And it’s not just me. On 10 January in The Guardian, Nobel Prize winning economist Joseph Stiglitz expressed his hopes that 2016 would be a better year for trade agreements – and “the death of TPP”, which he described as the worst trade agreement in decades (let’s face it, Tim Groser was our negotiator).
According to Stiglitz, “the problem is not so much with the agreement’s trade provisions, but with the “investment” chapter, which severely constrains environmental, health, and safety regulation, and even financial regulations with significant macroeconomic impacts. In particular, the chapter gives foreign investors the right to sue governments in private international tribunals when they believe government regulations contravene the TPP’s terms (inscribed on more than 6,000 pages)”. He continues: “Obama has sought to perpetuate business as usual, whereby the rules governing global trade and investment are written by US corporations for US corporations. This should be unacceptable to anyone committed to democratic principles.”
With TPP, America sets the rules. In his final State of the Union Address this week, Obama said it himself: “With TPP, China does not set the rules in that region; we do.” Sound like a partnership to you?
Stiglitz concludes that” those seeking closer economic integration have a special responsibility to be strong advocates of global governance reforms: if authority over domestic policies is ceded to supranational bodies, then the drafting, implementation, and enforcement of the rules and regulations has to be particularly sensitive to democratic concerns. Unfortunately, that was not always the case in 2015. In 2016, we should hope for the TPP’s defeat and the beginning of a new era of trade agreements that don’t reward the powerful and punish the weak.”
So when John Roughan disingenuously ponders on what kind of government protesters have in mind when they call the TPP’s dispute provisions a threat to democracy, Stiglitz gives us the answer: the kind of government that would “reward the powerful and punish the weak”. Sound familiar?
Respect? Honour? Dignity? Pride? Not for these men who sold the world.
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47 Comments

  1. countryboy says:

    I can’t get the spectre of 62 people having 50% of the worlds wealth to fuck around with out of my head.

    Clearly, you can trust them to do the right thing by us.

    Oxfam.
    http://www.theguardian.com/business/2016/jan/18/richest-62-billionaires-wealthy-half-world-population-combined

    Ordinary people who support the TPP are ignorant fools. Rich people who support the TPP are crooks. Those who don’t care are doomed to suffer the tyranny of both parties.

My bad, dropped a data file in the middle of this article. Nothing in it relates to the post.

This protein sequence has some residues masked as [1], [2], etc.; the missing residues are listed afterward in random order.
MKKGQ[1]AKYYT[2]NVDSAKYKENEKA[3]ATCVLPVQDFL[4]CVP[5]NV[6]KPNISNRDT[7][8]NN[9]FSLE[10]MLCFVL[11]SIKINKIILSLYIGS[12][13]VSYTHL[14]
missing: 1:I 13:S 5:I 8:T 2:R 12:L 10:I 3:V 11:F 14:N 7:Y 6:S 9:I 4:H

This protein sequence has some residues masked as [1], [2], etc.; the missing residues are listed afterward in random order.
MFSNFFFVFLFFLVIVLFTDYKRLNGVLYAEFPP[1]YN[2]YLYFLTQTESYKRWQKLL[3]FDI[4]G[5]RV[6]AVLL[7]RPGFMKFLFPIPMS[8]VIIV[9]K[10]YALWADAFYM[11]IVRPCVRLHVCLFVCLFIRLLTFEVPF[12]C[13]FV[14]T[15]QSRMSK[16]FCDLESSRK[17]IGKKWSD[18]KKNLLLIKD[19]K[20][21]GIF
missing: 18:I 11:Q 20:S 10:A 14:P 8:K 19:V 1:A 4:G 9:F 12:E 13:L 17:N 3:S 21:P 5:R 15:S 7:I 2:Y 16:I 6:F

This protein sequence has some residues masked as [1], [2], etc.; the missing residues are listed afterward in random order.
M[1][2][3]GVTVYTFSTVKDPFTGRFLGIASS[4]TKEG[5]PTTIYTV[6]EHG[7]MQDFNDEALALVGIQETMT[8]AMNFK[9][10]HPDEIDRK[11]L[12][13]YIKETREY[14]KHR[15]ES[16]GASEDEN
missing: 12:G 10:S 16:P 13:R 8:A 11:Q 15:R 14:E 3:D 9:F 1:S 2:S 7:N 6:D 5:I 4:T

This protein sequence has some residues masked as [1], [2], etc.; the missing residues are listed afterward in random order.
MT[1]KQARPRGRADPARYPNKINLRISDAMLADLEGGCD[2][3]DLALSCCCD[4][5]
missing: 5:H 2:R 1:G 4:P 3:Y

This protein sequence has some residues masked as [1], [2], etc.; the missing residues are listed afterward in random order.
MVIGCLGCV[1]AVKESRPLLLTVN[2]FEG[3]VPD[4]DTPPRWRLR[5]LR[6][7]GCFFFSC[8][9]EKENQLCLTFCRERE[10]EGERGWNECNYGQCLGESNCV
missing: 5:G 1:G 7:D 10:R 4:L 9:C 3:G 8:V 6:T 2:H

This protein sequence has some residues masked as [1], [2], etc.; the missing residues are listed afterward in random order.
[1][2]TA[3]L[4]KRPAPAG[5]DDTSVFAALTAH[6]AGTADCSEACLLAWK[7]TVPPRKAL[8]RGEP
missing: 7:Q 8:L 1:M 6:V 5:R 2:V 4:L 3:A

2. Gosman says:

    If the agreement is so very terrible Mr Prast then we are free to elect a new government and then leave the agreement. How is this not consistent with democracy?

    • Sam Sam says:

      Because TPP creates extraterritoriality.

      And you spin a lot of dribble

      • Gosman says:

        Every international agreement creates extraterritoriality. That is the point of them. The recent climate treaty negotiated in Paris creates multiple areas of extraterritoriality. Of course I suspect you are fine with that so extraterritoriality is not really the problem is it.

      • Gosman says:

        All international agreements create extraterritoriality. That is the point of them.

        • Sam Sam says:

          Bruh. Being exempted from local laws is not democracy

        • ALH84001 says:

          “All international agreements create extraterritoriality. That is the point of them. ” – Gosman

          So where does democratic over-sight come into it, Gosman? Especially when National will be signing the TPPA BEFORE any public input through select committees.

          I think you’re dribbling shit and your fly-by comments have very little credible meaning in this debate.

      • CLEANGREEN says:

        Well said Sam. Groomsmen is a paid to dribble.

    • elle says:

      Once again Gosman you don’t know what you are talking about,the joining of the TPPA is not a club you can leave,its set in concrete so no government can leave,the tppa is instigated by the corporations for the corporations,and very little in it for smaller countries like NZ.
      The corporations can get governments to change laws to suit,and your precious Key will be happy to do that.

      • Gosman says: